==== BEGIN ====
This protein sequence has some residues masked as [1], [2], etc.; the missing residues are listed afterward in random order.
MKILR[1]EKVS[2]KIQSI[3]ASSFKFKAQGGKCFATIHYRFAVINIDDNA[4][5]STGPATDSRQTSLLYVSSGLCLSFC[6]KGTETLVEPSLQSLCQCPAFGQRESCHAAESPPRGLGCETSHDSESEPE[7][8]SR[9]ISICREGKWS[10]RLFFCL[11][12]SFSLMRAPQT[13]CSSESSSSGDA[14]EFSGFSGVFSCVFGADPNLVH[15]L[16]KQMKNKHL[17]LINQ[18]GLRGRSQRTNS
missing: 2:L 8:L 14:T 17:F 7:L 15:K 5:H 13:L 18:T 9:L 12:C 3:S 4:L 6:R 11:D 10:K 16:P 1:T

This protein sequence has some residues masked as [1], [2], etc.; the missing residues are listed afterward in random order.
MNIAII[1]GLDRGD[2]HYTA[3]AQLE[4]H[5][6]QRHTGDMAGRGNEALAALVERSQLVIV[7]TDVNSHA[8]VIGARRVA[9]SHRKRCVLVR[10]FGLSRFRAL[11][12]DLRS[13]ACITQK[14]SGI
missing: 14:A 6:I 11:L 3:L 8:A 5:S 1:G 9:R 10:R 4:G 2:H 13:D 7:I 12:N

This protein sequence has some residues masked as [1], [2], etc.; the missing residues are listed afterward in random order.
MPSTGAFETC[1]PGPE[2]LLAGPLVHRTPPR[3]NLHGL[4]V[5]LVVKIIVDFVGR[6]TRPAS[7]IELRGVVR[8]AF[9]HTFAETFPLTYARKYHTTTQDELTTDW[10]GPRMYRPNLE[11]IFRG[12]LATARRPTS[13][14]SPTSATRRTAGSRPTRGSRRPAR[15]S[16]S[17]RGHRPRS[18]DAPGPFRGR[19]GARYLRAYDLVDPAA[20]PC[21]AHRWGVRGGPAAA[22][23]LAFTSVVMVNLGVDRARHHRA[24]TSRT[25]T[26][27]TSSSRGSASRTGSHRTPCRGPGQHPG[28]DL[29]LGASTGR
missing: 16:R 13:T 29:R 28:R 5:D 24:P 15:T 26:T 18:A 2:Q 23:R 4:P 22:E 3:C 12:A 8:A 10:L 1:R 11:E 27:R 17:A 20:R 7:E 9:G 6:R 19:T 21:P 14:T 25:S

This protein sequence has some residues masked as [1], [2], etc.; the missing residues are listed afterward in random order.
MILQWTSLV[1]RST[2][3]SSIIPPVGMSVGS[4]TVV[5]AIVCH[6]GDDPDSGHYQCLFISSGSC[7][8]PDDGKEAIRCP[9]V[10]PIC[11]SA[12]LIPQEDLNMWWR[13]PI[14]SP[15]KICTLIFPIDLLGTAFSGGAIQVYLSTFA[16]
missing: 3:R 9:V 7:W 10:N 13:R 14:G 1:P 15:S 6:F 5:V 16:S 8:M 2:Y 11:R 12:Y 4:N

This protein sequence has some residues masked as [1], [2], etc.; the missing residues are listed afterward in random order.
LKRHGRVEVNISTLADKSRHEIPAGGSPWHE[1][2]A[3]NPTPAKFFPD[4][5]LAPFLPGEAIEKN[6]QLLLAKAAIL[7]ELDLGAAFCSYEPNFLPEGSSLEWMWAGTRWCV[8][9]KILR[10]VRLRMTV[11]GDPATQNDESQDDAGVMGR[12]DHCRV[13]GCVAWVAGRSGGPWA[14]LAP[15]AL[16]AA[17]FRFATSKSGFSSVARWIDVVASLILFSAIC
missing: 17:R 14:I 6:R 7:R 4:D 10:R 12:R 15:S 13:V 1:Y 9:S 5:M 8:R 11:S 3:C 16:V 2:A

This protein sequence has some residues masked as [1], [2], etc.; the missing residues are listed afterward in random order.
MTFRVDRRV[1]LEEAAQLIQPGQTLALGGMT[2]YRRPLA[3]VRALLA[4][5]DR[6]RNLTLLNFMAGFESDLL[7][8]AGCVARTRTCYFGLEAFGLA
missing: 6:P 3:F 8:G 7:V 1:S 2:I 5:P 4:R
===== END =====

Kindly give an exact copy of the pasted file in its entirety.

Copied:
This protein sequence has some residues masked as [1], [2], etc.; the missing residues are listed afterward in random order.
MKILR[1]EKVS[2]KIQSI[3]ASSFKFKAQGGKCFATIHYRFAVINIDDNA[4][5]STGPATDSRQTSLLYVSSGLCLSFC[6]KGTETLVEPSLQSLCQCPAFGQRESCHAAESPPRGLGCETSHDSESEPE[7][8]SR[9]ISICREGKWS[10]RLFFCL[11][12]SFSLMRAPQT[13]CSSESSSSGDA[14]EFSGFSGVFSCVFGADPNLVH[15]L[16]KQMKNKHL[17]LINQ[18]GLRGRSQRTNS
missing: 2:L 8:L 14:T 17:F 7:L 15:K 5:H 13:L 18:T 9:L 12:C 3:S 4:L 6:R 11:D 10:K 16:P 1:T

This protein sequence has some residues masked as [1], [2], etc.; the missing residues are listed afterward in random order.
MNIAII[1]GLDRGD[2]HYTA[3]AQLE[4]H[5][6]QRHTGDMAGRGNEALAALVERSQLVIV[7]TDVNSHA[8]VIGARRVA[9]SHRKRCVLVR[10]FGLSRFRAL[11][12]DLRS[13]ACITQK[14]SGI
missing: 14:A 6:I 11:L 3:L 8:A 5:S 1:G 9:R 10:R 4:G 2:H 13:D 7:I 12:N

This protein sequence has some residues masked as [1], [2], etc.; the missing residues are listed afterward in random order.
MPSTGAFETC[1]PGPE[2]LLAGPLVHRTPPR[3]NLHGL[4]V[5]LVVKIIVDFVGR[6]TRPAS[7]IELRGVVR[8]AF[9]HTFAETFPLTYARKYHTTTQDELTTDW[10]GPRMYRPNLE[11]IFRG[12]LATARRPTS[13][14]SPTSATRRTAGSRPTRGSRRPAR[15]S[16]S[17]RGHRPRS[18]DAPGPFRGR[19]GARYLRAYDLVDPAA[20]PC[21]AHRWGVRGGPAAA[22][23]LAFTSVVMVNLGVDRARHHRA[24]TSRT[25]T[26][27]TSSSRGSASRTGSHRTPCRGPGQHPG[28]DL[29]LGASTGR
missing: 16:R 13:T 29:R 28:R 5:D 24:P 15:T 26:T 18:A 2:Q 23:R 4:P 22:E 3:C 12:A 8:A 10:L 1:R 11:E 27:R 17:A 20:R 7:E 9:G 6:R 19:T 21:P 14:T 25:S

This protein sequence has some residues masked as [1], [2], etc.; the missing residues are listed afterward in random order.
MILQWTSLV[1]RST[2][3]SSIIPPVGMSVGS[4]TVV[5]AIVCH[6]GDDPDSGHYQCLFISSGSC[7][8]PDDGKEAIRCP[9]V[10]PIC[11]SA[12]LIPQEDLNMWWR[13]PI[14]SP[15]KICTLIFPIDLLGTAFSGGAIQVYLSTFA[16]
missing: 3:R 9:V 7:W 10:N 13:R 14:G 1:P 15:S 6:F 5:V 16:S 8:M 2:Y 11:R 12:Y 4:N

This protein sequence has some residues masked as [1], [2], etc.; the missing residues are listed afterward in random order.
LKRHGRVEVNISTLADKSRHEIPAGGSPWHE[1][2]A[3]NPTPAKFFPD[4][5]LAPFLPGEAIEKN[6]QLLLAKAAIL[7]ELDLGAAFCSYEPNFLPEGSSLEWMWAGTRWCV[8][9]KILR[10]VRLRMTV[11]GDPATQNDESQDDAGVMGR[12]DHCRV[13]GCVAWVAGRSGGPWA[14]LAP[15]AL[16]AA[17]FRFATSKSGFSSVARWIDVVASLILFSAIC
missing: 17:R 14:I 6:R 7:R 4:D 10:R 12:R 15:S 13:V 1:Y 9:S 5:M 8:R 11:S 3:C 16:V 2:A

This protein sequence has some residues masked as [1], [2], etc.; the missing residues are listed afterward in random order.
MTFRVDRRV[1]LEEAAQLIQPGQTLALGGMT[2]YRRPLA[3]VRALLA[4][5]DR[6]RNLTLLNFMAGFESDLL[7][8]AGCVARTRTCYFGLEAFGLA
missing: 6:P 3:F 8:G 7:V 1:S 2:I 5:P 4:R